In Medellin we walk! No cars, no taxi just walk and the metro to get us in and out of our longer walks. We set our step goal at 12,000 steps per day which is about 5 miles. What a great work out at any altitude. Especially this one. Medellin sits at 1,495 meters which is just under 5,000 feet. We just stride on by the honking, noise of the motorcycles, trucks and taxis. Oh, and by the way. Do NOT expect them to stop for you while crossing in a crosswalk. Caroline jokes that she hears them step on the gas as we cross the streets.
The Metro here in Medellin is beautiful. Clean, efficient, and safe. Most of the time. We use the metro to get north and south in the valley. Last week we ventured to a beautiful little neighborhood called Envigado just south of Medellin. Fantastic little restaurants and bars and just a bit more peaceful than the bars in Pablado where we live.
We had a nice bottle of Malbec and a beautiful early dinner in Envigado then decided to take the metro back to Pablado at about 6pm. Rush hour! Wow! We had never seen such a thing. Train after train stuffed like a piñata.
We waited a train or two then pushed our way on board the next train car. Most people smiled and greeted us with wonder as the two big headed American’s pushed inside the car. We are as tight as possible with zero personal space. Pressed body to body, skin to skin and breath to breath and not with each other.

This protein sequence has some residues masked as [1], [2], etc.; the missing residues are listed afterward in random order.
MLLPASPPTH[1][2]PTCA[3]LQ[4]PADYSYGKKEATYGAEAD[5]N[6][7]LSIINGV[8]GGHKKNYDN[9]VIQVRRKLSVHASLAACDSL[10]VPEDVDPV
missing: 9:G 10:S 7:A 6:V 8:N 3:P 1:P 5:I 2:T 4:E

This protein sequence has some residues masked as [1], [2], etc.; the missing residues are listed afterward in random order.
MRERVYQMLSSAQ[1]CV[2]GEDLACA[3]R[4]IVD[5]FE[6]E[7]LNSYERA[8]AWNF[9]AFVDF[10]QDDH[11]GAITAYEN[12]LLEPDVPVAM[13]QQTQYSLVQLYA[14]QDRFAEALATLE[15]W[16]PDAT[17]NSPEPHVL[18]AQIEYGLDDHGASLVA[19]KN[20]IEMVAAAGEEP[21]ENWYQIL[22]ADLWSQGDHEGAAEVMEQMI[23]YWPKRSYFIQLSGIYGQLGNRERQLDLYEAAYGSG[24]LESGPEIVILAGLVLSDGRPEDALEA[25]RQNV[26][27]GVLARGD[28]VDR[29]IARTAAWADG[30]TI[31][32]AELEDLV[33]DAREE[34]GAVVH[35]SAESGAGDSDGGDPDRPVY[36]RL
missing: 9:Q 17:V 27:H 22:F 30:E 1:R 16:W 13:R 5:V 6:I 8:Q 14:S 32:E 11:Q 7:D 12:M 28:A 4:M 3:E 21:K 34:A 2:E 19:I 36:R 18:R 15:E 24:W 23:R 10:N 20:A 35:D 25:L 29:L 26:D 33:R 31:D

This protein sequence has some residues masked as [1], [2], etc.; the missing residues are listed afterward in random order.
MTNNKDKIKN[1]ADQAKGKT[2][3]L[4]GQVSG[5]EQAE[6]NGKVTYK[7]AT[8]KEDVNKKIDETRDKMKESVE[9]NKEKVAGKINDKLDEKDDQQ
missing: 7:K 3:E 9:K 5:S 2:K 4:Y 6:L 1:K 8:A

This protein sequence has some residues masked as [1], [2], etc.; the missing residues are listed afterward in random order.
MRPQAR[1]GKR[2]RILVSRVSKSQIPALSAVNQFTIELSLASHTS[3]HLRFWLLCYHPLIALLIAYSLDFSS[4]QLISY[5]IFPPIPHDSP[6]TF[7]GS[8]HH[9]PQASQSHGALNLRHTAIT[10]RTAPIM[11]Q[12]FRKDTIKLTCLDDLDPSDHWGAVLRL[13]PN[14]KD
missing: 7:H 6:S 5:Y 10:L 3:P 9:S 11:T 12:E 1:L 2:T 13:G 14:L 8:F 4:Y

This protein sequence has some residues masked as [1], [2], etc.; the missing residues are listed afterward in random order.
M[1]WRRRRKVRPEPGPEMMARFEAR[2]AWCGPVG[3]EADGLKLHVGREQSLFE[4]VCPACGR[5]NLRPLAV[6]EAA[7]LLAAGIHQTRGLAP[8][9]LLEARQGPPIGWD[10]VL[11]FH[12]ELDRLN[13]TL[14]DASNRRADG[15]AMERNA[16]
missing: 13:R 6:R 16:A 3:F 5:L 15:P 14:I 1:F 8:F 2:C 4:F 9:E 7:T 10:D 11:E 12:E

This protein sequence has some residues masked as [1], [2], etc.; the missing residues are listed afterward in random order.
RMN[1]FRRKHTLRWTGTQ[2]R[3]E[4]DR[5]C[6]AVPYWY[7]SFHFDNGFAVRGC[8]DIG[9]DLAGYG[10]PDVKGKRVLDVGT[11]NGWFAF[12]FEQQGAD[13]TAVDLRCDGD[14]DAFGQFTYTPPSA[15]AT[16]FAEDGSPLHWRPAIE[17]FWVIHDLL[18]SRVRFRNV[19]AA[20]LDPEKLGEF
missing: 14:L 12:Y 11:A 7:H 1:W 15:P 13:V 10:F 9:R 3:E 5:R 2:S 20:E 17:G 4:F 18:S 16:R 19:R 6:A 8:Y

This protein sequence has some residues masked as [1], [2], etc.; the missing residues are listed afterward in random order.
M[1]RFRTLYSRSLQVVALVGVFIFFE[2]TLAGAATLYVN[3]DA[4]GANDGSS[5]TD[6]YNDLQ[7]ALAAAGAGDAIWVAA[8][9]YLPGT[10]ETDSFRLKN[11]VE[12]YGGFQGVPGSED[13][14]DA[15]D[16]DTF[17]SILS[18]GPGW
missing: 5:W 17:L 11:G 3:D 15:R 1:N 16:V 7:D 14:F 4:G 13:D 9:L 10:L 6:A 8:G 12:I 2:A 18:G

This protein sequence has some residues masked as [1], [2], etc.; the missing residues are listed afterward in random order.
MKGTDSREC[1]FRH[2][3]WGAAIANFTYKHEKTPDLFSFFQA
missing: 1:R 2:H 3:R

We were only two stops away. We can do this! Caroline and I have our eyes locked on each other. First stop, a rush of people move to get out of the train and another push their way in to the train both trying to beat the closing of the door. Crammed inside the car I shifted my body, and raised an arm to allow a few people to get by. One young man looked me in the eyes, locked my eyes actually and started speaking to me in Spanish. Next I felt his hand pawing my front pocket going for my phone and wallet. I slammed my arm down and let out a strange yelp while locking my hand on top of both. He continued his eye contact while he exited the train empty handed. The compressed air whoosh sound of the doors closing sound like my own sigh of relief. Next stop is home! The doors whoosh again to open as we wiggle and slide to beat the doors closing. The car with all the people feel like a finger and thumb squeezing a pea pod. Finally we are spit from the train like two peas.
Caroline asked; “What was that?” As I told her the story we move through the train station quickly and cautiously, as one, continuing to be carried by a sea of people going home after work. Good people! Real people! People of Medellin.
Take the metro! Although, we suggest staying off at rush hour.
Just like most places in the world 99% of the people are helpful, kind and genuinely curious. We love interacting and doing our best to speak their language. Spanish is so important and we are thrilled to be learning new skills everyday.
More to come from Colombia!